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Broadly speaking, Go developers love the simplicity, productivity, and speed of the language. In the same vein, they prize the thorough, empowering documentation that springs from the source code as if by magic.
The 2019 Go Developer Survey continued this trend, with 47% of the 6,564 question respondents relying on GoDoc which again ranked 2nd. (As a minor aside, I would posit a strong correlation between GoDoc-users and source-readers, as the former helps greatly with the latter, but I don't have the raw data to check this.)
Looking at the big picture, the Go community seems to be very satisfied with documentation for the language, libraries, and tools, as expressed by ~85% of survey respondents over the last 4 years:
Beyond the numbers, I did a brief trawl to gather articles and quotes from the community on GoDoc:
With the high adoption rate and positive sentiments from the community, one would expect many organizations to be running an internal GoDoc server for their own packages, but in the 2019 Go Developer survey, only 6% of 6,408 question respondents reported that they run such a server:
The top reason given for not running such a server, coming in at 38%, was "the amount of effort required to initially set it up and maintain it," which agrees with my personal experience. (Oh, how I wish I could easily point a GoDoc clone at my Gitea instance and have docs for all my internal packages! This blog post—which could perhaps have more visibility, took me a bit to hunt for it just now—seeks to help, but seems limited to private repos on GitHub.)
To summarize, godoc.org (created by a community member and taken over by the Go Team in 2014) is statistically and anecdotally a huge success within the community.
The Go Team
The Go Team has a history of deep engagement with the community, of outreach and conversation and discovery, which has served it very well in ~10 years of stewarding the language and ecosystem. Some prime examples:
Interaction like this, tabulation and weighing of feedback, and just plain good sense from the team—all while holding firm to their engineering principles and own sense of right—has given us Go Modules, the best generics design yet, the open-sourcing of pkg.go.dev, and even the withdrawal of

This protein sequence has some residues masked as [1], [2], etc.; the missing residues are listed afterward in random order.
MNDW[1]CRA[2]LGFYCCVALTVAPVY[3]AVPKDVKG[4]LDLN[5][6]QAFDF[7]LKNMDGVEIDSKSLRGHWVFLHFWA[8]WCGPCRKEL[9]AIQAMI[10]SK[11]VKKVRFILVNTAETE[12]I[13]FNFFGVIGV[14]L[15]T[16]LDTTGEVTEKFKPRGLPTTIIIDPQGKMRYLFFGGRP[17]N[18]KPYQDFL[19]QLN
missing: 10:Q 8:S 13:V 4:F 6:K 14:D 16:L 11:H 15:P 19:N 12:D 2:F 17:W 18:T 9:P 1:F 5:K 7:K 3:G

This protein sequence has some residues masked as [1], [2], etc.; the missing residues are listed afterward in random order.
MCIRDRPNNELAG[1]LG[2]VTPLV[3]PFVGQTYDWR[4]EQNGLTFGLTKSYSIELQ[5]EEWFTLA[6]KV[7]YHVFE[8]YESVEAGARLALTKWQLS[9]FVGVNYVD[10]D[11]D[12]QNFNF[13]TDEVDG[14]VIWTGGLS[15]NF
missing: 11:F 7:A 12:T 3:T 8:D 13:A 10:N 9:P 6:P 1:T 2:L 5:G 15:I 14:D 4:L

These sentiments are generally borne out by survey. Roughly three quarters of respondents to the 2019 Go Developer Survey felt confident in Go's leadership, and while the 57% who felt their needs are known could perhaps use improvement, it spiked sharply over the last year. (I recall thinking of Go Modules and the declined
As mentioned, the trend of community interaction continues with x/pkgsite. To focus in on this, we have:
There is a clear upward trend here, and it's very heartening. On a smaller scale, individual issues have received good attention: header content, badges, missing source file listing, even flip-flopping copy behavior based on shifting feedback ("can't those darn users make up their minds?").
That's not to say it's all perfect, but the effort shows and the intention is clear. Even the recent redesign of the main page, perhaps sparked by a community request or the general rebranding of Go, and which has met a lukewarm reception, has only fueled more transparency and a commitment to opening up the process even earlier in the pipeline, towards the design stages.
This brings me to my suggestion, which is about the step prior to design: identifying problems in need of a solution.
The Go Developer Surveys have been used for this very effectively in the past. In 2018 they highlighted package management and generics as pain points, and the 2019 edition ranked the sequence of language features people would most like to see. In addition to surveying Gophers at large, one can consult more directly with high-profile community members, the conference speakers, the flagship project owners, the thought leaders, (though they might object to such flattering labels) as was done with the most recent generics proposal.
I don't think this is always necessary; a bug is a bug, and performance improvements are irrefutable. Sometimes the customers ask for a faster horse, and it's someone's job to give them a car instead. But I do think that in the case of GoDoc, more research is warranted, perhaps through surveys. What about it is valuable? What works—what doesn't, or wouldn't? How could it be better? What facilitates workflows? Why is this, by survey, the single most popular information resource controlled by the Go Team, answering questions for half of Gopherdom?
Should it even be changed at all? And, as it's often said in issues tagged
I know what my answers are to these questions, and I can make a convincing argument—but I'm sure that mine is not the only point of view.
Thanks very much.